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100729murphy_share210
news

Shareholders Get Peek At Potential Development Concepts

Green Bay Packers’ shareholders got a brief rundown on Thursday during their annual meeting of what some of the team’s future development plans may entail both inside and outside Lambeau Field.

Packers President/CEO Mark Murphy as well as vice president of administration and general counsel Jason Wied talked about some general concepts being discussed both for a renovation of Lambeau Field’s south end zone and for development of the area in and around the stadium, ideas that are only in the preliminary stages but are intended to keep the franchise economically competitive in the NFL in the future.

“We want to build on the success of our renovation in 2003 with a goal towards increasing the number of visitors that come to the area,” Murphy said in his address to more than 8,300 shareholders inside a sunny Lambeau. “We do anticipate this will take place in a number of phases.”

One phase would be a renovation of the south end zone. Shareholders were shown a couple of potential sketches of what that area – the only “open” area left above the stadium bowl following the ’03 renovation – could look like. It may include as many as five “levels” of construction featuring additional stadium seating, standing-room-only space, and/or potential “rooftop” seating similar to what the Boston Red Sox added above Fenway Park’s “Green Monster” in left field a few years ago.

“We think putting people on the roof of this stadium and in these really unique locations and giving them standing room only will make this the most unique NFL experience you could possibly have,” Wied told the shareholders.

Murphy later added in a press conference with local media that the renovation could add as many as 4,000 additional seats plus the standing room, bringing Lambeau Field’s capacity – currently 72,928 – to just under 80,000.

Over the past several months, the Packers have been hosting various focus groups of season-ticket holders to get their input and reaction to the ideas being discussed. No ideas have been finalized and no timetable or cost estimates have been firmly established yet, but Murphy felt there’s been enough discussion thus far that it was appropriate to give the shareholders a peek at some of the developing ideas.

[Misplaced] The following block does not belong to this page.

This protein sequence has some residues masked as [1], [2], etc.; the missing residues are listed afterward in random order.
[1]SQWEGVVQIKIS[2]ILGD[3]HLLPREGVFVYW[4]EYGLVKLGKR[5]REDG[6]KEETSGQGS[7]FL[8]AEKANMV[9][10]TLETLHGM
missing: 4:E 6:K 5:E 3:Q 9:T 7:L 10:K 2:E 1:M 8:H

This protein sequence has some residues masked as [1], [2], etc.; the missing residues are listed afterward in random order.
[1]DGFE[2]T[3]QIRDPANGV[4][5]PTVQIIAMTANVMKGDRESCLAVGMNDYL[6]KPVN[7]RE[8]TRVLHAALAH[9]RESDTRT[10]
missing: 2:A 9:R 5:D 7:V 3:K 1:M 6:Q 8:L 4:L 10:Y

Murphy also noted that a renovated south end zone would create a “wall of sound” of Green Bay fans, adding to the team’s home-field advantage.

“We want to make sure we do something, number one, that our fans want,” Murphy said. “Our target audience is really our (season-ticket) waiting list. We’ve got 83,000 people on the waiting list, and we want to provide something that would really be a positive for them.

“Also, we want to make sure whatever we do is consistent with this great stadium. We want to build on this tremendous legacy.”

As far as outside the stadium, Murphy and Wied also talked about what’s being preliminarily called the “Titletown Development District,” a potential business district encompassing several blocks around and near the stadium that could be developed further in a collaborative effort with local municipal and business leaders.

The Packers own several properties adjacent to the stadium that would be part of any development, and the organization already has been working on potential concepts with local political leaders.

Wied touched on a list of possibilities, including hospitality, retail, entertainment and health/wellness ventures, an exhibition hall and a youth sports complex, any or all of which would be undertaken with the goal of bringing 7 million to 8 million visitors to the Lambeau Field area per year, more than double the 2.6 million to 2.8 million that visit annually now.

“We think we can build something that’s world class,” Wied said. “We think we can build something that people will enjoy from all over the Midwest and around the world.

“The impact this visitation would have on the organization is very apparent, … and also the impact on the entire community would be positive.”

How soon any of these development projects, whether inside or outside the stadium, would move forward isn’t certain. With the NFL’s owners and players currently negotiating a new collective bargaining agreement, the economic landscape for the immediate future of the league isn’t known, though Murphy said one of the goals is to reach an agreement that provides incentives for teams to make the kinds of future investments the Packers are talking about.

“It’s (about) bringing economic development and visitation to the area,” Murphy told reporters. “I think it will be beneficial to the community, create jobs at a time when the economy is really struggling. It could be a shot in the arm for people. I think it would really build on and tie into the original renovation in 2003.”